The Montana Supreme Court issued a decision Thanksgiving week clarifying that when a
policyholder is owed a defense by multiple general liability insurers, all of those insurers must participate in the defense, or risk severe penalties for breaching the duty to defend.  In J&C Moodie Properties LLC v. Scottsdale Insurance Company the court held that Scottsdale Insurance breached the duty to defend its insured in an underlying construction defect action, and was therefore exposed to extra-contractual remedies, despite the fact that the policyholder was defended by another insurer.  In so doing the court clarified precedent that had seemed to suggest that a co-insurer could escape liability for breach of the duty to defend in such situations, and strengthened the hand of policyholders in Montana.

Factual Background:  The insured, Haynie Construction, completed construction work on land owned by J&C Moodie Properties in 2009, during Scottsdale’s policy period.  However, the work had begun in 2008, during the period of a policy issued by Farm Bureau Insurance.  In 2013 Moodie sued Haynie.  Haynie tendered both to Farm Bureau and Scottsdale.  Farm Bureau accepted the defense, but under a full reservation of rights and denial of any indemnity obligation.  Scottsdale denied coverage on the basis of a “designated operations exclusion” that precluded coverage for damage “arising out of operations prior to the inception” of the policy.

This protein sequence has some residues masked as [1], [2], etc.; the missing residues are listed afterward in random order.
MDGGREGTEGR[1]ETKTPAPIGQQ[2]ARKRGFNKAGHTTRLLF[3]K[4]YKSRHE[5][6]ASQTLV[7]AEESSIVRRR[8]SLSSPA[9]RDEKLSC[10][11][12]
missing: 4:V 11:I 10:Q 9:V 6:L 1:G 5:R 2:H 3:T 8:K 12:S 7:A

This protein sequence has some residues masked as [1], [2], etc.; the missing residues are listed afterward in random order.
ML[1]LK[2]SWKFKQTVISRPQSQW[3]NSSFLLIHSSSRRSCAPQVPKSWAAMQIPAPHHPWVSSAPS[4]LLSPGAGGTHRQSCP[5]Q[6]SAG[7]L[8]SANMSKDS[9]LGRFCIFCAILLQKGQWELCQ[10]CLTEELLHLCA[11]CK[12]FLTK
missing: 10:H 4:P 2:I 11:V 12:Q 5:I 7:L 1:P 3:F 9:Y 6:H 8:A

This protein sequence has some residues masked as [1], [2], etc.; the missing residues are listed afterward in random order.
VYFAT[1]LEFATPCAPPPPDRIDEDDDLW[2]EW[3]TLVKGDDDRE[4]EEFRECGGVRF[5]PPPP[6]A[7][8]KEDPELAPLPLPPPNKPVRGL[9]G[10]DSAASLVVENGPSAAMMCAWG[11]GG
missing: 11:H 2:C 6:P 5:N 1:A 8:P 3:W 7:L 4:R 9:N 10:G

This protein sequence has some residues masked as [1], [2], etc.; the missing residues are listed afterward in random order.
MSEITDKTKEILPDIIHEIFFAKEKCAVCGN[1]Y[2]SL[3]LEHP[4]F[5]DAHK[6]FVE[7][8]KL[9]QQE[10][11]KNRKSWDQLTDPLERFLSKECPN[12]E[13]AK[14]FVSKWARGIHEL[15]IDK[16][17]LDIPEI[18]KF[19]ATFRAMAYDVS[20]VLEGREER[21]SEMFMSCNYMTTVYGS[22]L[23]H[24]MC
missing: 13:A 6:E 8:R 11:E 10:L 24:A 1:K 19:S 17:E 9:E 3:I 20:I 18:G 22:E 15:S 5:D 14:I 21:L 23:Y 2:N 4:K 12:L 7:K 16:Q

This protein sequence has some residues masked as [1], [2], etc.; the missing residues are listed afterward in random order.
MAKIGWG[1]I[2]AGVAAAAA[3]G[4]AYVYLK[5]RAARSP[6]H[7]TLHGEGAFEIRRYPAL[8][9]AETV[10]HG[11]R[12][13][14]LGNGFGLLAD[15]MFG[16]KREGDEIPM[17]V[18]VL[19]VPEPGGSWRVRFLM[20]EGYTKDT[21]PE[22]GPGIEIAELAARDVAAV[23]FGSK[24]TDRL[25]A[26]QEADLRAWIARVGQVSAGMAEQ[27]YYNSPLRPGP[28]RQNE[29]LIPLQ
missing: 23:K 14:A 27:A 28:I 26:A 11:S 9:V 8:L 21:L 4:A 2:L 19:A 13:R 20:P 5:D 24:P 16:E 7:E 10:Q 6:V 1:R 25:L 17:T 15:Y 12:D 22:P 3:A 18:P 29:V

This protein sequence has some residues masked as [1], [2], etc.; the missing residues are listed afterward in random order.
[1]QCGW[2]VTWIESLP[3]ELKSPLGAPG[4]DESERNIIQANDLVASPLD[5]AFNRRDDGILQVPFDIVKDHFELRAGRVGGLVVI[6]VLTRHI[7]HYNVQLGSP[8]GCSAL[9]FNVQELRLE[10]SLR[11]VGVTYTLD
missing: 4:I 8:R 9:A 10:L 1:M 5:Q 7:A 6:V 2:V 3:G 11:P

The defect litigation evidently did not go well.  In 2015, Haynie and Moodie entered into a stipulated settlement/judgment for over $5 million, with a covenant by Moodie not to execute against Haynie’s personal assets, and an assignment of Haynie’s claims against Scottsdale.  Moodie then sued Scottsdale to collect on the judgment.

Scottsdale responded by admitting that it had a defense obligation, but argued that it had not breached its duty to defend because Farm Bureau had defended Haynie, meaning that Scottsdale’s policy was excess only.  Scottsdale also raised procedural objections to the trial court’s failure to hold a reasonableness hearing on the amount of the settlement and denial of Scottsdale’s request for discovery into the reasonableness of the settlement.